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Kuwait & Gulf Link Transport Co. v. Doe

Superior Court of Pennsylvania

August 1, 2019


          Appeal from the Order Entered July 6, 2018 In the Court of Common Pleas of Cumberland County Civil Division at No(s): 2012-1820 Civil Term.

          BEFORE: LAZARUS, J., MURRAY, J., and STEVENS [*] , P.J.E.


          STEVENS, P.J.E.

         Kuwait & Gulf Link Transport Co., KGL Logistics, and KGL Transportation Co. K.S.C.C. (collectively "KGL") appeal from the July 6, 2018, order entered in the Court of Common Pleas of Cumberland County granting the motion for summary judgment in favor of Agility Public Warehousing Co. K.S.C. ("PWC"), Agility DGS Logistics Services Co. K.S.C.C., PWC Transport Co. WLL., Agility DGS Holdings, Inc., Agility Defense Government Services, Inc., and Agility International, Inc. (collectively "Agility"), and "John Doe" (a/k/a "Scott Wilson"). After a careful review, we affirm.

         The relevant facts and procedural history have been set forth previously by this Court, in part, as follows:

KGL is a family of Kuwaiti-based companies that provides shipping, transportation, warehousing, and logistics services to the United States Government in Kuwait and Southeast Asia. Agility is a family of logistics companies, including three of their separate, but wholly owned, subsidiaries that competes with KGL for government contracts.
In February 2011, the United States Government's Defense Logistics Agency ("DLA") awarded a contract to KGL to operate a military storage and distribution depot in Kuwait. On March 10, 2011, Intermarkets Global ("Intermarkets"), a company not related to any party in this matter, protested the award of that contract to KGL. KGL alleges that on March 22, 2011[, ] and March 24, 2011, a person under the pseudonym "Scott Wilson" sent two letters ("the Wilson Letters") to contracting officers at the DLA and the United States Army Sustainment Command ("USASC"). The Wilson Letters informed the DLA and the USASC that KGL had violated the Comprehensive Iran Sanctions, Accountability, and Divestment Act ("CISADA") by maintaining business relationships with Iranian entities[, namely Valfajr Shipping, an Iranian shipping company, ] and urged them to investigate this issue. The Wilson Letters also contained email chains in support of these allegations. [Specifically, the emails purportedly reported KGL leased a cargo ship to Valfajr Shipping.]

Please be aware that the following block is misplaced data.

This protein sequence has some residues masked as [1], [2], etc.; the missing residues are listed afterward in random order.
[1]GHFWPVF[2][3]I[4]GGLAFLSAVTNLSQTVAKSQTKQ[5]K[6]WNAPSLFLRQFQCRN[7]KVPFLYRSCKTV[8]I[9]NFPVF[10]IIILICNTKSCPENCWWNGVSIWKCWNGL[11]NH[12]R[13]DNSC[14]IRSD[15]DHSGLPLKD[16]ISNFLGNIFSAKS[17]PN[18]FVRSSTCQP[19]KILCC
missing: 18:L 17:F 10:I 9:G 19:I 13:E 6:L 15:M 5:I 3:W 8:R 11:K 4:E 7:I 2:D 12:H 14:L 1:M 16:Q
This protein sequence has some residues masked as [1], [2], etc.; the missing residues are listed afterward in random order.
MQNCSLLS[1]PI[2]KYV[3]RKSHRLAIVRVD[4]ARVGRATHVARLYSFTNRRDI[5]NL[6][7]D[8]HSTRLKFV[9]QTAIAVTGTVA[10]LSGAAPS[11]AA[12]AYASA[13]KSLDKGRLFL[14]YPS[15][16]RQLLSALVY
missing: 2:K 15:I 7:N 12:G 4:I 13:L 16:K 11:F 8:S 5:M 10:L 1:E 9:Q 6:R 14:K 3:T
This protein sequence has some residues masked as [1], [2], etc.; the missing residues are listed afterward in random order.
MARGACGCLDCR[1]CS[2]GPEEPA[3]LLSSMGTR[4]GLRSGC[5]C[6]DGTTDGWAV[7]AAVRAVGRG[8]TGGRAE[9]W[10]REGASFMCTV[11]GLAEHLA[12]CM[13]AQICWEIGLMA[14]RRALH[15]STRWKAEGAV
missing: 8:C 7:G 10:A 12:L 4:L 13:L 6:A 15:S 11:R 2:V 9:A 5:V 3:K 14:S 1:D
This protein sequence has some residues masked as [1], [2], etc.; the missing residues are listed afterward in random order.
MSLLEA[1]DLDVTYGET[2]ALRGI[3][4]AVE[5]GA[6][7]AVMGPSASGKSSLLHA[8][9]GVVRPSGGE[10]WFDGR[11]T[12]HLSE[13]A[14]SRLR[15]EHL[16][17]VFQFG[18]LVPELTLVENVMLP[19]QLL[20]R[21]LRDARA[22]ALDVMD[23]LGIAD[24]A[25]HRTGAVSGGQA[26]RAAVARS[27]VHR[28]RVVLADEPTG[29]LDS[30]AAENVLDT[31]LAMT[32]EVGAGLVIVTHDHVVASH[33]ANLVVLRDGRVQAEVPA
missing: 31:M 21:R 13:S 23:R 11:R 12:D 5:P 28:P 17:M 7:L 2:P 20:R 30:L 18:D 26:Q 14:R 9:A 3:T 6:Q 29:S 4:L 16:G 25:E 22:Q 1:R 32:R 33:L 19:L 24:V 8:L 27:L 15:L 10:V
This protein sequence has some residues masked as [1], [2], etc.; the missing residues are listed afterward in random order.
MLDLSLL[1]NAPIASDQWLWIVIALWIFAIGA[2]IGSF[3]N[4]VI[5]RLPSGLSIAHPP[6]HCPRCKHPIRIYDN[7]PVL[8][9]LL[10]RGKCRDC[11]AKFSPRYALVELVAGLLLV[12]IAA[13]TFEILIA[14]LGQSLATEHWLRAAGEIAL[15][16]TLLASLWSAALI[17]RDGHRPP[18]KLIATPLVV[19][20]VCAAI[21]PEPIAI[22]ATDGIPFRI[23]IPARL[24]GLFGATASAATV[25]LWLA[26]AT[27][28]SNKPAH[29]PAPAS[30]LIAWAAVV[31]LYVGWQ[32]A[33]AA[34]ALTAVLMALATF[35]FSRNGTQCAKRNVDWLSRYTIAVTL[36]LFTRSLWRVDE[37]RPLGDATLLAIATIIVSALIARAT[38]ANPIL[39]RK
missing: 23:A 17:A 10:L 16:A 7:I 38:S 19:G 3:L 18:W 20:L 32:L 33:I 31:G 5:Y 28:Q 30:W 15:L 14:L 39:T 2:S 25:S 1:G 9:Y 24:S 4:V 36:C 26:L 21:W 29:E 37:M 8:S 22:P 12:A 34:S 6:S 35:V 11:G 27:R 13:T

KGL alleges that Intermarkets supplemented its protest of the above-referenced contract with copies of the Wilson Letters, characterizing KGL as an irresponsible contractor. KGL asserts that it sustained losses and costs associated with defending this protest, but that it was able to get the protest dismissed, and that the DLA eventually awarded the contract to KGL. KGL also alleges that it competed for a "Heavy Lift 7" contract from the USASC and that the Wilson Letters affected the award of this contract because the USASC would not give the contract to KGL unless KGL addressed the Wilson Letters and proved that it was a responsible contractor. KGL again contends that it sustained losses and costs associated with addressing the USASC's concerns, but that it was able to provide the USASC with a satisfactory explanation and that it received the "Heavy Lift 7" contract. [Thus, while KGL admits that the Wilson Letters did not cause them to lose any contracts and they received all contracts on which they bid, KGL alleges that it suffered costs associated with defending itself against bid protests and addressing concerns of the DLA and the USASC.]
On March 21, 2012, KGL filed suit against Agility and "John Doe" alleging liability for defamation, tortious interference with contractual and other business relationships, respondeat superior, conspiracy, aiding and abetting, and negligent supervision[, arising out of the two Wilson Letters sent to the U.S. Government.] KGL further alleged, and PWC admitted, that employees of PWC authored the Wilson Letters [using the pseudonym "Scott Wilson"] and were acting within the scope of their employment [for purposes of respondeat superior liability. KGL alleged that the allegations in the Wilson Letters were false.]